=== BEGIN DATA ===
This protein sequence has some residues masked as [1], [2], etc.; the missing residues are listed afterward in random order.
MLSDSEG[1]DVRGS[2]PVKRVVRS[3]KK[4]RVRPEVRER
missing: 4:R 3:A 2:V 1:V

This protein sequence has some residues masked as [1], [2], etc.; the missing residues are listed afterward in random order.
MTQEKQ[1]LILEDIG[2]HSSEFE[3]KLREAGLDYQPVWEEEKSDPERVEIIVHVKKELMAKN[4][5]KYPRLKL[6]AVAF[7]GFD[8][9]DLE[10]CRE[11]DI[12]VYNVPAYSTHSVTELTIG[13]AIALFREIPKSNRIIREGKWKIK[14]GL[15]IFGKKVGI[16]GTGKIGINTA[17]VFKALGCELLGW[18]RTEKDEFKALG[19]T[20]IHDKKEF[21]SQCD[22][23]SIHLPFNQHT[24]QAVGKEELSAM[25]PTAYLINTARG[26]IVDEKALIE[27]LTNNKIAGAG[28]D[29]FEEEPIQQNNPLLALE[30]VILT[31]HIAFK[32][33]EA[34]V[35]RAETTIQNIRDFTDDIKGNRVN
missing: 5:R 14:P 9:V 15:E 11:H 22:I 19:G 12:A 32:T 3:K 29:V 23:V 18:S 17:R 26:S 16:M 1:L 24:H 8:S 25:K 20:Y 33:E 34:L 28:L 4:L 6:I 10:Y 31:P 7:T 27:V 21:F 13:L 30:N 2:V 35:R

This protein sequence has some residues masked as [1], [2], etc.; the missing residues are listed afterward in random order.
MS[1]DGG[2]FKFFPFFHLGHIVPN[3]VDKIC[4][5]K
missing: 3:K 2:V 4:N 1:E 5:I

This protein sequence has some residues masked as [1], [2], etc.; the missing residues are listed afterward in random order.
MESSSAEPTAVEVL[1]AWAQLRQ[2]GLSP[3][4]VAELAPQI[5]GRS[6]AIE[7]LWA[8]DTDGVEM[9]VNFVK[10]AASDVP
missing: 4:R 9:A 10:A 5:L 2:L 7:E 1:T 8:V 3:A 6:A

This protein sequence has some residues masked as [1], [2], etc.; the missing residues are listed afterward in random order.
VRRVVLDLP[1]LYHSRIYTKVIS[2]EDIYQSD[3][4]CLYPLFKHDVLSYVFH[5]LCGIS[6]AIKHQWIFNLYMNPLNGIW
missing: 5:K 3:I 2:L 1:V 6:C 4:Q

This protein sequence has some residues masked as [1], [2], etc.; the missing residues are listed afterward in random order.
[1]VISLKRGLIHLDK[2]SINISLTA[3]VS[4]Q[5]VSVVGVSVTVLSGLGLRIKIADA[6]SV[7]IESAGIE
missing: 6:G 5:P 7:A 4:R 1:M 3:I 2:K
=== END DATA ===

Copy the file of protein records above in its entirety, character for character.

This protein sequence has some residues masked as [1], [2], etc.; the missing residues are listed afterward in random order.
MLSDSEG[1]DVRGS[2]PVKRVVRS[3]KK[4]RVRPEVRER
missing: 4:R 3:A 2:V 1:V

This protein sequence has some residues masked as [1], [2], etc.; the missing residues are listed afterward in random order.
MTQEKQ[1]LILEDIG[2]HSSEFE[3]KLREAGLDYQPVWEEEKSDPERVEIIVHVKKELMAKN[4][5]KYPRLKL[6]AVAF[7]GFD[8][9]DLE[10]CRE[11]DI[12]VYNVPAYSTHSVTELTIG[13]AIALFREIPKSNRIIREGKWKIK[14]GL[15]IFGKKVGI[16]GTGKIGINTA[17]VFKALGCELLGW[18]RTEKDEFKALG[19]T[20]IHDKKEF[21]SQCD[22][23]SIHLPFNQHT[24]QAVGKEELSAM[25]PTAYLINTARG[26]IVDEKALIE[27]LTNNKIAGAG[28]D[29]FEEEPIQQNNPLLALE[30]VILT[31]HIAFK[32][33]EA[34]V[35]RAETTIQNIRDFTDDIKGNRVN
missing: 5:R 14:P 9:V 15:E 11:H 22:I 19:G 12:A 32:T 3:K 29:V 23:V 18:S 17:R 26:S 16:M 1:L 24:H 8:S 25:K 20:Y 33:E 34:L 28:L 4:L 6:I 10:Y 31:P 7:T 27:V 21:F 13:L 30:N 2:V 35:R

This protein sequence has some residues masked as [1], [2], etc.; the missing residues are listed afterward in random order.
MS[1]DGG[2]FKFFPFFHLGHIVPN[3]VDKIC[4][5]K
missing: 3:K 2:V 4:N 1:E 5:I

This protein sequence has some residues masked as [1], [2], etc.; the missing residues are listed afterward in random order.
MESSSAEPTAVEVL[1]AWAQLRQ[2]GLSP[3][4]VAELAPQI[5]GRS[6]AIE[7]LWA[8]DTDGVEM[9]VNFVK[10]AASDVP
missing: 4:R 9:A 10:A 5:L 2:L 7:E 1:T 8:V 3:A 6:A

This protein sequence has some residues masked as [1], [2], etc.; the missing residues are listed afterward in random order.
VRRVVLDLP[1]LYHSRIYTKVIS[2]EDIYQSD[3][4]CLYPLFKHDVLSYVFH[5]LCGIS[6]AIKHQWIFNLYMNPLNGIW
missing: 5:K 3:I 2:L 1:V 6:C 4:Q

This protein sequence has some residues masked as [1], [2], etc.; the missing residues are listed afterward in random order.
[1]VISLKRGLIHLDK[2]SINISLTA[3]VS[4]Q[5]VSVVGVSVTVLSGLGLRIKIADA[6]SV[7]IESAGIE
missing: 6:G 5:P 7:A 4:R 1:M 3:I 2:K